Tuesday, March 19, 2019
|Available as original and a print [on shop soon]|
It's okay. I love my life, I love working with the animals even in trying times. Sometimes things come in waves...wait, they always come in waves, like weather. Snap out of it is my motto.
So I got the Birdie Wall of Hope painted [we put some sheet rock up in her suite so I can draw on it on one side and also there is space for words of encouragement and letters, pictures, etc]. Now the weather is starting to warm we have Biride's music there too, the barn doors can be opened, she can look out at part of her old world when life was normal, feel the sun and breeze. But I guess this is what is normal, for now.
So rather than going against the tide, I am incorporating my daily activities into my art. Haven't I always? I am past the stage of where I used to look at the number of paintings I did for a month and feel I better add more. Been there, done that. I am much more interested in doing what I need to do not what my former illustrator or higher paced art life of the past made me do to keep in the eye of the commercial world.
I am now in the eye of old goats, donkeys, pigs and blind chickens...
Anyway...stay tuned. There is lots percolating around here-new goats are arriving. The chickens are laying including The Holy Child [the unexpected hen from the secret liaison between Little Big Man and Mother Mary]. Opie has three therapy gigs coming up at at three different places. And the tulips are vibrating under the earth as we speak.
And I have an exciting venture with a textile company to share...soon.
Sunday, March 17, 2019
What it is really like...and I will be the hope other llama owners might need...and by the way, this is one hell of a llama
|The warm sun was let not Birdie's barn, finally some spring weather|
But here is the reality of it all...it's hard.
My followers and Apifera friends have been generous and kind and pulling us forward with positive messages. When we first started this regime, the message from the internet and my research was bleak at best. There was very little out there I could find from people that had actually pulled a camelid through this. Much of what I was reading, and being told by a few llama people, was 20% chance of recovery...or if she isn't up in two weeks you should put her down. But I did find stories of people who were doing what we are doing now and their llama lived to tell the story-one was down for over a year and stood up one day, he lived another seven years to 15. That is the story I keep in my heart. Not everyone has the time to do what we are doing or the person in that story.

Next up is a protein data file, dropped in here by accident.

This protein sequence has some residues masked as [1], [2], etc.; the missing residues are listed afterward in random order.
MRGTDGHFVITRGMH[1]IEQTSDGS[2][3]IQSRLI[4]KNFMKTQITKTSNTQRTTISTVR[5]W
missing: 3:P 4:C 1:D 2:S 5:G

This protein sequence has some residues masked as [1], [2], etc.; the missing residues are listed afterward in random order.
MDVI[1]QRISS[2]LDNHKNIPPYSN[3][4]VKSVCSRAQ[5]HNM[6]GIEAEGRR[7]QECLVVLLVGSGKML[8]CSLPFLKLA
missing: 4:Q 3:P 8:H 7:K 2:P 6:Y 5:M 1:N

I read another person's story of how she went through what we did-people telling her to put her llama down if it wasn't up in two weeks. Her llama was up in six weeks and she wrote about it on a llama forum, simply because while there is a lot of info out there on what medical treatment to give a llama with brain worm, and how to deworm to help prevent it, there is nowhere for llama owners to go and see encouraging stories. Even on that forum, people that commented wanted to focus on the negative, and the woman finally had enough and said she was there to provide encouragement to others.
The thing is, this is incredibly intensive work, both physically and emotionally. But that doesn't mean I hate it. I am blessed that I can be with her and help her. If I had a full time off the farm job, I don't think I could do it, or it would be very hard. If Martyn had not been here in the beginning to help it would have been really tough, and it was also really cold out. It took us a while to figure out a lift system since there was no place to go to find out how to make a lift for a llama. We had to dig around to find some videos, and then make ours work. We started with a strong cloth and hand pulley, and graduated to an electric lift and engine lifter and balance, and then added in the butt straps. We researched acupressure and had help with that, we had help from healers we trust, we talked to my physical therapist and adapted techniques from that, adding massage, light therapy, heat therapy, music therapy. When this settles, I will provide a resource page on the blog for people who might have to deal with this dreaded worm, in the hope it will help them and their animal.
We feel we are doing the right thing and that Birdie is still with us 100%. I know this animal. She is working with us. She has had a couple days out of the 5 weeks where I felt she was down. We have worked with our vet to adjust the anti inflammatories and we have the back up of a stronger one when needed. She is eating well, and is getting some supplements like Turmeric and oxygenated water. While nobody can say if any of it will help, we are doing it and we are going forward with the mindset that it is helping.
I don't know what will happen in a week or months. We are seeing improvements in her strength when she is up in the sling. She took some steps, she is applying more weight to her feet, she is stretching on her own more. But she still can't walk or stand without us. Her legs are still bent. She eats like a hungry lioness and drinks well.
A big challenge is to keep the bed sores away. We pad her with hay, and we are wrapping her legs which is working. In the beginning we weren't, and a couple of sores started but we caught them early. that is why I put a call out for a different kind of wrap, which I had on hand from a long time ago. The vet wrap works great for certain areas, but this other wrap is wider and important for certain part of her body-like the upper thigh. When she is down, she can squiggle around at night and the smaller vet wrap seems to loosen and move. I'm terrified of the bed sores. It is a daily double check of all her body areas to make sure we aren't missing any.